- The Washington Times - Tuesday, January 8, 2002

Washington Redskins players packed up for the offseason and left Redskin Park yesterday, unsure of coach Marty Schottenheimer's future but confident that they made significant progress as a team this year.

Many players continued to express hope that Schottenheimer will be retained after guiding the Redskins (8-8) to eight wins in their last 11 games. They seemed to think that the season's final three-quarters were promising enough to warrant little change among personnel, coaches or the system.

"I think we're really close to where we need to be," Pro Bowl linebacker LaVar Arrington said. "We're maybe three, four steps away. I thought we could make a legitimate run at it this year. … Next year, they'll probably be talking about us like they do the St. Louis Rams. I think we're that close to being that good."

Schottenheimer, also the director of football operations, could be fired or have his control of the personnel department reduced in coming days. He held one final team meeting in the morning and then conducted an individual meeting with each player, right down to those on the practice squad.

"We talked about the disappointment of not making the playoffs," Schottenheimer said. "But we also talked about if you can't make it to the playoffs, you might as well have a little fun. And we certainly had fun."

In his first season Schottenheimer focused on youth and fixing the salary-cap problems created by the Redskins' spending spree in 2000. Perceived errors in his role as general manager recently have drawn scrutiny, but when asked about his performance as a GM Schottenheimer replied, "I thought we did pretty well."

The coach also was asked whether he would have focused less on building long-term if he had the season to do over. He replied, "Absolutely not."

The 2001 Redskins will be remembered for their 0-5 start and subsequent rally to respectability. They never got enough production out of their offense, which ranks 28th, but the unit hung together and focused on what it did well. That allowed running back Stephen Davis to lead the NFC and break his own team record with 1,432 rushing yards.

The quarterback position is the Redskins' biggest offseason concern. Tony Banks, 28, mixed big plays with errors in his first year with the club after signing during training camp. He was happy to prove that he could be a team leader a knock against him in past NFL stops but didn't have any idea about his future.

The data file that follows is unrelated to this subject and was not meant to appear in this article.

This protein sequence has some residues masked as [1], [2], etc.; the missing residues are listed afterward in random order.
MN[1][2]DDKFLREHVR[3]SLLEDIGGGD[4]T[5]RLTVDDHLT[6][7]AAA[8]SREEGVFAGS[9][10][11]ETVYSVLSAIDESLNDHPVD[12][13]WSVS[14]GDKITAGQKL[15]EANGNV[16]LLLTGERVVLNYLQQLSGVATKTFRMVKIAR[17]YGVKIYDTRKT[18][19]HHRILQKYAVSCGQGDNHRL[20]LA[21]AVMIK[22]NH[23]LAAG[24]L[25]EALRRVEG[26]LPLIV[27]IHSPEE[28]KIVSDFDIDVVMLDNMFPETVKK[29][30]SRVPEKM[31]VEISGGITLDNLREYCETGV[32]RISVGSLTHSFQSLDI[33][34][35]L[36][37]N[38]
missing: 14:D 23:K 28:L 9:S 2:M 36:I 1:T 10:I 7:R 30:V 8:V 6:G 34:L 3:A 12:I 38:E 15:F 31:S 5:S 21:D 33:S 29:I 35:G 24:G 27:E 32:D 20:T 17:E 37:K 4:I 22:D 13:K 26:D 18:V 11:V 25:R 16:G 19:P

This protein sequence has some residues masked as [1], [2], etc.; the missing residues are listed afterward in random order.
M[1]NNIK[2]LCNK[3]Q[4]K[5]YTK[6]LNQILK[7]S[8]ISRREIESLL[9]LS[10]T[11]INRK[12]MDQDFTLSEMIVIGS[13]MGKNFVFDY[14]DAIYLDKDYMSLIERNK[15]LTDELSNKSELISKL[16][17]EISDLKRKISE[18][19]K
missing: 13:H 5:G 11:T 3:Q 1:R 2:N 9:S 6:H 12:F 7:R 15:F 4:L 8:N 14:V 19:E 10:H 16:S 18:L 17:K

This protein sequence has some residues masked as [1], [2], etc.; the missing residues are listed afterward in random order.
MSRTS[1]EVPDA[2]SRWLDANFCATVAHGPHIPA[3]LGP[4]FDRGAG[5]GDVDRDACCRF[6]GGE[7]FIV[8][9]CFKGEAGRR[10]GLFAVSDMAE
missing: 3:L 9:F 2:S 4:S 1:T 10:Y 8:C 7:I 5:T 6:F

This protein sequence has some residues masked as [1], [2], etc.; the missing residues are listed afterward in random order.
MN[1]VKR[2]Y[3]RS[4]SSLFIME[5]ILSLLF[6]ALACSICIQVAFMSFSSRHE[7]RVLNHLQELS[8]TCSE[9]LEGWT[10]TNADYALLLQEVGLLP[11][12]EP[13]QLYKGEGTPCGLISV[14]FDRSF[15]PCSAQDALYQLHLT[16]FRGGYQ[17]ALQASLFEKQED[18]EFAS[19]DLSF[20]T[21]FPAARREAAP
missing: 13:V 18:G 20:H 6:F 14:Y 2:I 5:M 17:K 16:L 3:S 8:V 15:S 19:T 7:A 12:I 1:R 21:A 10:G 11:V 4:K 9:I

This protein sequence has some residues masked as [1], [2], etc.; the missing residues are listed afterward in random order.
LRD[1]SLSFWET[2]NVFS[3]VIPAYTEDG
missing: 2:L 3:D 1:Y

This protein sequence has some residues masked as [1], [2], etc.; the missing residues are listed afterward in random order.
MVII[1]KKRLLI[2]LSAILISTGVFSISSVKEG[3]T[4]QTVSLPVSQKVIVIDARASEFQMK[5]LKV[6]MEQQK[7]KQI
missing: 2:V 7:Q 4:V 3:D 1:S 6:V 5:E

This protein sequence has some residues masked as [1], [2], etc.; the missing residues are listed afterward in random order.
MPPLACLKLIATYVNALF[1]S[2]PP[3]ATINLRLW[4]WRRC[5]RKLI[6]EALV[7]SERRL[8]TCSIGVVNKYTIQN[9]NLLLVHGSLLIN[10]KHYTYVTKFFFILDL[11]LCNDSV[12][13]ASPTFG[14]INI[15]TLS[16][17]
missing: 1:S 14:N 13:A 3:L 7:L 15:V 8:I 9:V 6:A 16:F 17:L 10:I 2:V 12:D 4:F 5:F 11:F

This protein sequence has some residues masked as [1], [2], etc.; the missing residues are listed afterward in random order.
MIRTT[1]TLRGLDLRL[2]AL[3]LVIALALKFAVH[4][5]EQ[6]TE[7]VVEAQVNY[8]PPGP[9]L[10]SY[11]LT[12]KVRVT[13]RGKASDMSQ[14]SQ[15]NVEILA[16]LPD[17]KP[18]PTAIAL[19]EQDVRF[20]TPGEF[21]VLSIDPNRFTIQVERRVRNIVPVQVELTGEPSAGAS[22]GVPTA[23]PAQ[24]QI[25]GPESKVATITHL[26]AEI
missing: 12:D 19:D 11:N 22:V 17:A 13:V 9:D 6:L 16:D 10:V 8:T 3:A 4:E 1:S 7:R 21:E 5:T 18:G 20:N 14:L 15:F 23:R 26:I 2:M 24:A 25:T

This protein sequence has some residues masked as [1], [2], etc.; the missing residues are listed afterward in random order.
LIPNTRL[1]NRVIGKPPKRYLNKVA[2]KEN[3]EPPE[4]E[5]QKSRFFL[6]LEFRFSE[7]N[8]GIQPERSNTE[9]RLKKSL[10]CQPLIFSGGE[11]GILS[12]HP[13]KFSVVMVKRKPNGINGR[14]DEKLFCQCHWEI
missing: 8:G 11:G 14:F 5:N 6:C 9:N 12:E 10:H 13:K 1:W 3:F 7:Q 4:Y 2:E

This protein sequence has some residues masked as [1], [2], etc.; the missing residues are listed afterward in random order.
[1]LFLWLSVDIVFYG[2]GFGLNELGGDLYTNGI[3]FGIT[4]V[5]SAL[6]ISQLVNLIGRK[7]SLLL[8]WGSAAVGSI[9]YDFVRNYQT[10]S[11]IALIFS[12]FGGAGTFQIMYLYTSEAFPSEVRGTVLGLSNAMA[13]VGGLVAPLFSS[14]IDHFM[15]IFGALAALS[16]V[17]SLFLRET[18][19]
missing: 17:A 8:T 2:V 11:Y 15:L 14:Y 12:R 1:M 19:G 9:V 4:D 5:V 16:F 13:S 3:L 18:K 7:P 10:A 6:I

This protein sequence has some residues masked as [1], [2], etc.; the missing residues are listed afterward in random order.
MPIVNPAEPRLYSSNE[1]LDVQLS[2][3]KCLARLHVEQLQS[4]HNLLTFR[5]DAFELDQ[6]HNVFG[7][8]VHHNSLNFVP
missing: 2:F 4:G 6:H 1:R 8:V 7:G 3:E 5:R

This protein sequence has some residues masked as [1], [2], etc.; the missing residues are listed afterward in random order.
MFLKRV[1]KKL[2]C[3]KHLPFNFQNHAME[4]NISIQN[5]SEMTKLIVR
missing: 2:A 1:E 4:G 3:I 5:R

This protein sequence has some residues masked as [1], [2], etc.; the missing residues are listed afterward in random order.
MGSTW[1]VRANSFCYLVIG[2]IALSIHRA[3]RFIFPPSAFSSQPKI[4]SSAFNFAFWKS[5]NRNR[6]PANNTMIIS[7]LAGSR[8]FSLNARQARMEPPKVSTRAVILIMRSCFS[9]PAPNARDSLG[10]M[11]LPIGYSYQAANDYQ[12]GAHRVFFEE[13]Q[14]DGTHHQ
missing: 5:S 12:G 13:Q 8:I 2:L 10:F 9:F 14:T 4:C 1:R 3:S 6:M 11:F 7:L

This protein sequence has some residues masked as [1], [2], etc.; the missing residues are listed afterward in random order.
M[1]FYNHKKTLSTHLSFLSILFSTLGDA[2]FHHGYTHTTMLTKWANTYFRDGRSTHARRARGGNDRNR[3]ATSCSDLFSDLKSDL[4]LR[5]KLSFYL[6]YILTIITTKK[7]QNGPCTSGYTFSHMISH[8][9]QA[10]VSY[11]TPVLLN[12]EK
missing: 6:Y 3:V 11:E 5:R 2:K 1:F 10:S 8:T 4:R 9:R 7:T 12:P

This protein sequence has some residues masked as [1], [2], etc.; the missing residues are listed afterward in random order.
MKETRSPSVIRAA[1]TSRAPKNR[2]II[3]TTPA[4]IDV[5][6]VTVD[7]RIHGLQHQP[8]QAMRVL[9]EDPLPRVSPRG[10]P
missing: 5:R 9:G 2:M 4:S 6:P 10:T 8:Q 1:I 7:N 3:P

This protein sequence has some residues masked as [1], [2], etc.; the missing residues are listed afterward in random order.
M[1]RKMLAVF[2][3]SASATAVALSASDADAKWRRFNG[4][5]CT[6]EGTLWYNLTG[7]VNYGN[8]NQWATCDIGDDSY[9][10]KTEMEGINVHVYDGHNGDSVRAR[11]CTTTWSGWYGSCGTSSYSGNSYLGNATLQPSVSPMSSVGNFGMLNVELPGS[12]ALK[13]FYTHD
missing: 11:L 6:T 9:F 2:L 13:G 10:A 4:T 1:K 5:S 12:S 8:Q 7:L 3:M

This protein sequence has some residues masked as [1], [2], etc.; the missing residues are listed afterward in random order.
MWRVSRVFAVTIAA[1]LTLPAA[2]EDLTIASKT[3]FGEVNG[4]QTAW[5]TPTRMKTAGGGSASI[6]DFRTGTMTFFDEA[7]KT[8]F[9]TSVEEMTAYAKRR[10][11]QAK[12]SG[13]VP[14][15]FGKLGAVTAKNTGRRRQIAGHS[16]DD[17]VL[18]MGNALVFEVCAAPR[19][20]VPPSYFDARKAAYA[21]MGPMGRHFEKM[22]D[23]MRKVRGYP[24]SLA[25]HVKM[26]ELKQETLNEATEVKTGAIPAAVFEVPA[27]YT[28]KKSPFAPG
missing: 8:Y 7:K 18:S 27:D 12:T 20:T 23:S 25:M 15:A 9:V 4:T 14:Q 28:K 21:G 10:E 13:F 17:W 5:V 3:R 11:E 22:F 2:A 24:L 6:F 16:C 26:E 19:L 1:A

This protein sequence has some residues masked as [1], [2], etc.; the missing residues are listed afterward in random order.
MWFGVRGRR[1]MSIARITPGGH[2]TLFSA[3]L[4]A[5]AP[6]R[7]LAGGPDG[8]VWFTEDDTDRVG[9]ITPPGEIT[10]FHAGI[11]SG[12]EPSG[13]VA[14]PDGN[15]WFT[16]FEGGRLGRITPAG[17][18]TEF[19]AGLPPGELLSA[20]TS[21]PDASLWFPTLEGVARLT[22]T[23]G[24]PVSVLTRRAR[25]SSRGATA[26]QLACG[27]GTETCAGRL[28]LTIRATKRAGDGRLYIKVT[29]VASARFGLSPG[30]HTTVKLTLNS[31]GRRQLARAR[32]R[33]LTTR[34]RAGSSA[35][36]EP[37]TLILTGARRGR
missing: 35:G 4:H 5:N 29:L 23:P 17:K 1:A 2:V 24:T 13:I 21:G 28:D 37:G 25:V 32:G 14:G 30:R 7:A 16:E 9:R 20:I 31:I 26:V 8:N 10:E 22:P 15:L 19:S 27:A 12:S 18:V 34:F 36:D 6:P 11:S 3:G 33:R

"All I can do is let the chips fall where they may," said Banks, one of 17 Redskins unrestricted free agents.

Washington was outscored 112-16 over its first three games, but things began to turn around with a clear-the-air meeting following the third loss. At that point Schottenheimer acknowledged that he had made some mistakes in communication. He altered the regimen a bit and players agreed to be more accepting of his system.

The defense, which ranked last in the league early on, now ranks an impressive 10th, while the special teams, in stark contrast to 2000, were solid overall and in some areas outstanding. Washington's kickoff coverage, for example, is the NFL's best.

The combination of a run game, good defense, good special teams and the players' perseverance resurrected what could have been a lost season.

"I'm proud of the players on this team, the character they displayed throughout the year, the never-say-die attitude," defensive end Bruce Smith said. "Those are things you can build on."

Smith, however, was one player who never embraced Schottenheimer after a rigorous training camp in which the coach tried to instill discipline. The 38-year-old future Hall of Fame selection again revealed little about his possible retirement. Team sources have said he wants to return but knows his $5.4 million cap figure, the club's second-highest in 2002, might cause Schottenheimer to cut him.

Smith, asked if a coaching change might influence his decision, replied cryptically: "Whatever decisions are made by [owner] Dan Snyder that make this a better football team, that will affect my situation."

Most unrestricted Redskins, meanwhile, appear less likely to re-sign if the coaching staff is fired.

"It definitely changes my perspective," said backup running back Ki-Jana Carter, whose resurgent season might win him a starting job elsewhere. "Now I know what the coaching staff is looking for, what they expect from me, the way they do things. If we get another staff in here, I don't know what to expect. That definitely changes things."

Defensive tackle Kenard Lang likely will be Washington's most heavily pursued free agent. He said his top priority is finding a defensive scheme in which he fits. Lang knows that he fits this staff's system, but he doesn't how long this staff will remain.

"If they stay here, I won't be going nowhere," Lang said.

Notes Injuries to Arrington and Banks Sunday don't appear too serious. Arrington, who aggravated a knee sprain from earlier in the season, expects to be ready for the Pro Bowl. Said Arrington: "It was a scary moment for me. I thought I heard a pop. But I'm going to be fine. I just have to rehab it for awhile."

Banks also sprained a knee. He confirmed that it appears to be a partially torn MCL, which should heal within a month.

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